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Where we stand…

We just closed out the weirdest month in the history of our company. Every company in the entire world is probably saying the same thing though.

We keep very meticulous records of where our sales come in each month… web sales, wholesale, or “in person” retail sales (farmers markets and craft shows). This helps us when it comes time to submit sales tax but it also helps us plan for the future. At the beginning of the year we set a goal of growth in each of these categories and make plans for reaching a sales goal each month. From year to year March is a relatively slow month for us. We didn’t have extremely high expectations for last month, but as craft shows around the state started to postpone and we finally got word that our farmers market (the largest part of our income) was closing for the foreseeable future we were faced with trying to recover all that loss in a different way and all the sudden these “low expectations” seemed like an impossible hurtle. It was completely overwhelming, but it forced us to think fast and adapt. We decided to lower our threshold for free shipping to help our customers who usually pick up their soap directly from us at the market, so they could still get what they need without the additional cost of shipping. We also started focusing extremely hard on our social media. This event shone a huge light on the areas in which we had become complacent. We were comfortable with our markets. Posting on social media a few times a week had been enough to bring in a steady trickle of web orders. We got into our routine that was predictable. We could depend on it, plan around it, and we had no reason to deviate from it. We were just… comfortable. This virus took all of that away in so many different ways, as it did for each and every person in the world. Like everyone we had to change the way we do everything; personally and professionally.

When it came to the business, looking at our numbers, I didn’t think there was any way we would make up for the lost markets… but then you guys stepped up. You supported us and guess what… We reached our overall goal for the month of March. I still can’t believe it! We have the most amazing customers. We cannot thank you enough! You made up for the loss of three missed farmers markets and for a large portion of the stores/businesses that carry our soap temporarily shutting down. Now we are moving forward… April and May are two of our four biggest months each year (December and November being the other two). Normally, all of our markets are starting back up, the weather tends to be amazing, and people are ready to get out after a long winter. Looking at the situation as it stands now I think it is doubtful that we will be back at the markets until mid-June. It’s for the best, safety and the health of community absolutely comes first. We don’t expect to totally make up for the loss of the markets like we did in March (because it is the loss of two big markets each weekend, not just one), it feels like too much of a mountain to climb, but we are going to continue to work hard and try to get there. We are incredibly grateful for the support we have received so far and hope you will continue to come to us when we you are in need of soap, lotion, and laundry detergent.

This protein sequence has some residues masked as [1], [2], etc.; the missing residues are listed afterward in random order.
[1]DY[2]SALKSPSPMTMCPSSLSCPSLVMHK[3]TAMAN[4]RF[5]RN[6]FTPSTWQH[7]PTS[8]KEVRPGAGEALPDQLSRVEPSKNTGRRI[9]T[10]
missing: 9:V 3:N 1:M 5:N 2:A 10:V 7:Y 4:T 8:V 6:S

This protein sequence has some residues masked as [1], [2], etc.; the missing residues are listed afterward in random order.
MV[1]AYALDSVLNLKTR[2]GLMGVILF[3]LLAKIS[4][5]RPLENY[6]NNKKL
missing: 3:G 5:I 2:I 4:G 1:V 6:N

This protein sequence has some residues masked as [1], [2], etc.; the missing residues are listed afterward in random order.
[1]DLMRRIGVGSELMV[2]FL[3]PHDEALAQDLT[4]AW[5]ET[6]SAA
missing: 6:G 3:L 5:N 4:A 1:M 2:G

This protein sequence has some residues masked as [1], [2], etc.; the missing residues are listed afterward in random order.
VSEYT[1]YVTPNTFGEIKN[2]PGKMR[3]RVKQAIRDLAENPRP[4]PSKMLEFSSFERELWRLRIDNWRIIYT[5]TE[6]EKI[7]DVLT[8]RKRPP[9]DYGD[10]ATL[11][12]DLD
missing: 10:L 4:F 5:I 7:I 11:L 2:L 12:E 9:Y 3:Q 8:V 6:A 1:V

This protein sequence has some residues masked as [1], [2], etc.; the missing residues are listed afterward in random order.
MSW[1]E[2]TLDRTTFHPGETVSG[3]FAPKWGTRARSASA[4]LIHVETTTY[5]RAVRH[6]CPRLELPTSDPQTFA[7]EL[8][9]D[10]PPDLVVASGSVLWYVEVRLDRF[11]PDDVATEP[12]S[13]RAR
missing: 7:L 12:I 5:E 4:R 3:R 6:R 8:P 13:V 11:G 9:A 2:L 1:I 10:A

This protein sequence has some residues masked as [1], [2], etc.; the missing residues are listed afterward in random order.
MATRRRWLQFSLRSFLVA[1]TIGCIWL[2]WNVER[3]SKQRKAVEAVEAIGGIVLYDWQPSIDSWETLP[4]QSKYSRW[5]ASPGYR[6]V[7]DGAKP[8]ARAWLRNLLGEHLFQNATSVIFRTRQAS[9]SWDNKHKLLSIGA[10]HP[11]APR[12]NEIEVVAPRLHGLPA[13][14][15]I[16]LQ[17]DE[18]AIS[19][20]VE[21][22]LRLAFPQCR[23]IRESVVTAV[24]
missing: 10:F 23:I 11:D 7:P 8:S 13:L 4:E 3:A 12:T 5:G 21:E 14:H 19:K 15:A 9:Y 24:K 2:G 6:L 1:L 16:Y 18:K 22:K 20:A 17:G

We are hoping to continue to offer additional ways to pick up our soap as we learn to navigate this new (temporary) normal. If you are local you are welcome to pick up your website order from our pick up station in the farm’s driveway (we are not allowing anyone to visit the animals at this time) and we will continue to provide free shipping on all orders $30+ until the markets open back up. We are still stocking our soaps at Ellwood Thompson’s, the Short Pump Whole Foods, and Union Market. Our products are available to order every weekend on Fall Line Farms. It’s a great way to pick up all your farmers’ market needs in one place without the crowds. Starting in May RVAgriculture is offering an online marketplace for all six of their Central VA farmers’ markets (Manakin, Cumberland, Goochland Courthouse, Powhatan, Midothian’s Urban Farm House and On the Square in Richmond). It is run on the same system as Fall Line Farms. You place your order, vendors drop the filled orders off to the market managers, then you pick up everything from the market manager at your chosen market. We will return to South of the James when all of this has passed and we are back to our normal schedule. We do not know how the Charlottesville City Market is handling markets at this time, but I know they are working on a plan.

For the time being we are not participating in markets that require the vendor to come in direct contact with customers. As of right now our whole family is healthy and we are taking extreme precautions to stay that way. If we get sick the farm and all of our animals still need to be taken care of (about eight hours of farm chores are required each day) and Kevin’s asthma puts him at a higher risk. Also, if we get sick we have to shut the business down (web orders and all) until our ability to spread the virus has passed and to say we can’t afford to do that is an understatement… so we just can’t get sick (knock on wood). We will continue to keep everyone informed. Please stay healthy and take care of yourselves… and wash your hands!

Finally, keep an eye out! We will be posting a blog in the next week or so outlining how you can support some of our favorite local small businesses (any specials they are offering and how you can get their products). We are living in a really weird situation right now but we are all in this together.

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